“Day jolts awake beside me.”
Within minutes of their arrival in Las Vegas in search of the Patriots, fugitives June and Day learn that the Elector has died and been replaced by his son, Anden. When the Patriots agree to take June and Day in on the condition that they assist in the assassination of the new Elector, the two young lovers must go their separate ways to play their parts in the plot; June, to Denver to manipulate Anden into falling into the Patriots’ plot, and Day, with the Patriots to stir up “the people” before he personally shoots the Elector. The roles they each play in the assassination plot causes them to question the nature of the Republic, the Patriots, and their relationship with each other.
First sentence: weak sauce.
Woof. This is the first book in a long time that I nearly gave up on after reading 200 pages. It was that bad. The best thing about the first book in this sequence, Legend, was its plot. It was fast, it was tense, it was an enjoyable popcorn read. This clunker of a sequel gets totally bogged down by plodding and incongruous character development and ANGST. So. Much. ANGST. I know this book is about teenagers. I get it. But do they have to be so fucking unbearable? Every time it switched to Day’s point of view I wanted to throw the book across the room. For being such a spontaneously charismatic orator in front of thousands of people, he sure does put his foot in it literally every other time he speaks.
Which brings me to my second issue: June and Day. Their total inability to communicate went from an interesting commentary on the gulf between the classes to being a constant pillow biter. Every single time they spoke to each other one of them said something ridiculously insensitive and pissed the other one off, to the point that I was ready for them to tell each other to fuck off and die and go their separate ways. The only time they actually liked each other was when June was all feverish and quasi-unconscious, which is generally a portent of doom when it comes to relationships. Marie Lu, here’s a hint: if you want people to side with your couple, you should make at least some of their page time enjoyable. Just a little. But, maybe that’s just me.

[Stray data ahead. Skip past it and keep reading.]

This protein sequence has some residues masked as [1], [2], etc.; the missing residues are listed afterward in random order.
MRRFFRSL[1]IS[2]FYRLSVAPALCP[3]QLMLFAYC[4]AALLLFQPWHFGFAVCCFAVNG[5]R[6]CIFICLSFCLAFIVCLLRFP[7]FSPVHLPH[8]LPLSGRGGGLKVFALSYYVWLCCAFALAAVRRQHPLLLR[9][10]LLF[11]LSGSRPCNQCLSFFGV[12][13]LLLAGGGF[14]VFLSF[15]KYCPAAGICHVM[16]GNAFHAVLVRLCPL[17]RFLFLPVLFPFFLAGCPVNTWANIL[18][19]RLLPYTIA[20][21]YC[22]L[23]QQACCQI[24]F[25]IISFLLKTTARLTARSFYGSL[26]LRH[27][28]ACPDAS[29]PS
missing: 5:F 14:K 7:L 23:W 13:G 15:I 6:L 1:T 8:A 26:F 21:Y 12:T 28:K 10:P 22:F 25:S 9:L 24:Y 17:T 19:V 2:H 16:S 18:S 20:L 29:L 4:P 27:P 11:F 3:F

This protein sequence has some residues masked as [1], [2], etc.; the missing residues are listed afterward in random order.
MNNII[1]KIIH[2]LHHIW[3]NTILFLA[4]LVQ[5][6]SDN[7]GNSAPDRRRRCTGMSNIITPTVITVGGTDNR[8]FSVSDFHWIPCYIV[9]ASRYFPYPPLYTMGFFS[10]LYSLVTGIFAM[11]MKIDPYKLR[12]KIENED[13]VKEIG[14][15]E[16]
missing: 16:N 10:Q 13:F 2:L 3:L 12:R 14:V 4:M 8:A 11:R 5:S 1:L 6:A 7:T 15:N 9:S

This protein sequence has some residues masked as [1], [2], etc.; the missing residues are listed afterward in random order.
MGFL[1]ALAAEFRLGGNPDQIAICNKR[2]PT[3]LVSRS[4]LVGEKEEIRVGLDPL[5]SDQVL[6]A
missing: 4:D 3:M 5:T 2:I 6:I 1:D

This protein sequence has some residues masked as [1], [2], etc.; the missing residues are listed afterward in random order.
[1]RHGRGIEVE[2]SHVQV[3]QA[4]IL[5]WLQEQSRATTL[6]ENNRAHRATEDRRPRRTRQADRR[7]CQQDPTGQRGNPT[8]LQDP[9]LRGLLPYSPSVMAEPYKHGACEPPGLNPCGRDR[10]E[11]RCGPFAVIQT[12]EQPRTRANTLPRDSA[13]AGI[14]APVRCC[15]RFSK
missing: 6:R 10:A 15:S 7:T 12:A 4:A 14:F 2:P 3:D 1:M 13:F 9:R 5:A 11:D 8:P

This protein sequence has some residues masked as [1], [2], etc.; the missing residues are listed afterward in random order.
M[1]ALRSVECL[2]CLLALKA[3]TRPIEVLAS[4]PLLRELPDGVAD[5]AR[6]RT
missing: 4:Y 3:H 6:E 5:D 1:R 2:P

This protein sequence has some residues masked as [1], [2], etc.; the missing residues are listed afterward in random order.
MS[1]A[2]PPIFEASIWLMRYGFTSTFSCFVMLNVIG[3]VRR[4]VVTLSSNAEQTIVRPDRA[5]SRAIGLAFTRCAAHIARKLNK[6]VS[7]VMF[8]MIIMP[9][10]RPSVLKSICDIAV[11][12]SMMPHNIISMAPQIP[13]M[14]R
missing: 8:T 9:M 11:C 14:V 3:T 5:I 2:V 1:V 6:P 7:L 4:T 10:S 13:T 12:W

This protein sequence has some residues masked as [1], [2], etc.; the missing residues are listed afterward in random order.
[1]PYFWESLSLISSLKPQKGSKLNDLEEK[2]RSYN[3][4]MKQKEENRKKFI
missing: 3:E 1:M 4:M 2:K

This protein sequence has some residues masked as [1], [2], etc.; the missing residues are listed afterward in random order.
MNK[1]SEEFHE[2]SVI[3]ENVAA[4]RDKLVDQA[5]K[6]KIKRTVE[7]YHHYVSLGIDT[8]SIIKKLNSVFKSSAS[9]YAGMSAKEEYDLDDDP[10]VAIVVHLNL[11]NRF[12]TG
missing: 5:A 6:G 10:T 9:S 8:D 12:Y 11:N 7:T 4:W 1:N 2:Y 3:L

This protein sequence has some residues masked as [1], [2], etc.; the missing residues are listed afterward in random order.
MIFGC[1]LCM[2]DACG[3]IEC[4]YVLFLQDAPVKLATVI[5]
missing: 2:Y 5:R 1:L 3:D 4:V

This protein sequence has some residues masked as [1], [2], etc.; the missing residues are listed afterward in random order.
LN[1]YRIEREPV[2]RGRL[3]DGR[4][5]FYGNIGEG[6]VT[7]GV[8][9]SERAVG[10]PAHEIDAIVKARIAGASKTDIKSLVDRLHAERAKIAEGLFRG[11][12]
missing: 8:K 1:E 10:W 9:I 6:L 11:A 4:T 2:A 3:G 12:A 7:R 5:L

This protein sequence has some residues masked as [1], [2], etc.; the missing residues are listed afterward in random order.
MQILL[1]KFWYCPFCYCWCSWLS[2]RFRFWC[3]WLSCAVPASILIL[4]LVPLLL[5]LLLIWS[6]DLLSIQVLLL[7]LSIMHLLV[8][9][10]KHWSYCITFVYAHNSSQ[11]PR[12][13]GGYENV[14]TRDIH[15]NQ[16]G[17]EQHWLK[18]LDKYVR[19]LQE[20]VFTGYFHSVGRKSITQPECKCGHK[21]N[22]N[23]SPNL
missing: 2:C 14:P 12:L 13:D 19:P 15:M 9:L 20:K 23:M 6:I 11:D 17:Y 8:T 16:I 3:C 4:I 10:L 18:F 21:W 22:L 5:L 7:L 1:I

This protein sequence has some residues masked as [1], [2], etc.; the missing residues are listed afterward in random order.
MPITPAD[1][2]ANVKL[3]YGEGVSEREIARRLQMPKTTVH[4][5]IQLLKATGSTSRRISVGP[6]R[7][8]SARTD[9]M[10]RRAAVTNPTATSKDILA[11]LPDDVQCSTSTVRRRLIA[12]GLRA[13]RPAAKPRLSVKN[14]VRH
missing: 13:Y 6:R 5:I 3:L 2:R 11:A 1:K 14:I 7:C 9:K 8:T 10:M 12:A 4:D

And, the love square. Jesus. Tess is thirteen years old and apparently has multiple personalities, because she flip flops between wide-eyed innocent healer girl that everyone just adores to a mean ass Hera of a jealous bitch. Her character was so unappealing that whenever we were left alone with her and Day to rehash her crush on him and his total shock that she’s not a little girl any more I felt myself die a little more inside. And re: Anden having a boner for June: he is twenty something and she is fifteen. Gross.
Now, the writing. I believe I mentioned in my review of Legend that the writing was no great shakes, but the abundance of hackneyed phrases in Prodigy made me feel like I was being stabbed in the brain every time I came across them. Lu clearly read reviews in which June’s keen eye for detail was a high point, because she took that element of description and used it. And used it. And used it. Until it was nothing but a distracting disruption to the narrative flow, especially considering she inserted the most banal details into June’s observations. In Legend we got the microscopic analysis that made June such a badass little bloodhound, but in Prodigy everything June looks at seems to get that treatment. Obnoxious.
The plot finally picks up a bit towards the end of the narrative only to be poisoned by a bizarrely out-of-place dose of melodrama. It kind of read like Days of Our Lives, but in a shitty, shitty future world. The last three lines, which I keep seeing quoted by sentimental teenage girls on Goodreads, made me want to barf:
He is beauty, inside and out.
He is the silver lining in a world of darkness.
He is my light.
I’m sorry, I thought I had picked up some YA dystopian sci-fi. I guess I picked upTwilight instead. Gag. Why, why, WHY did June, who somehow ended up being the most appealing character in this whole book, a fierce, hyper-logical, brilliant little femme fatale have to be reduced to a mewling, lovesick poop stain?
So, in case you were wondering: no, I will not be reading any further installments in this trilogy.
For music, I am taking it back to the emo I listened to when I was a teenager, because there isn’t really any (dare I say “adult”) music I can think of to capture the angst of both June’s and Day’s utter inability to express their GOOD feelings for each other. I.e.: “The Choke” by Saves the Day. And, for the record, I am sorry Saves the Day for pairing you with this book. My teenage self still loves you.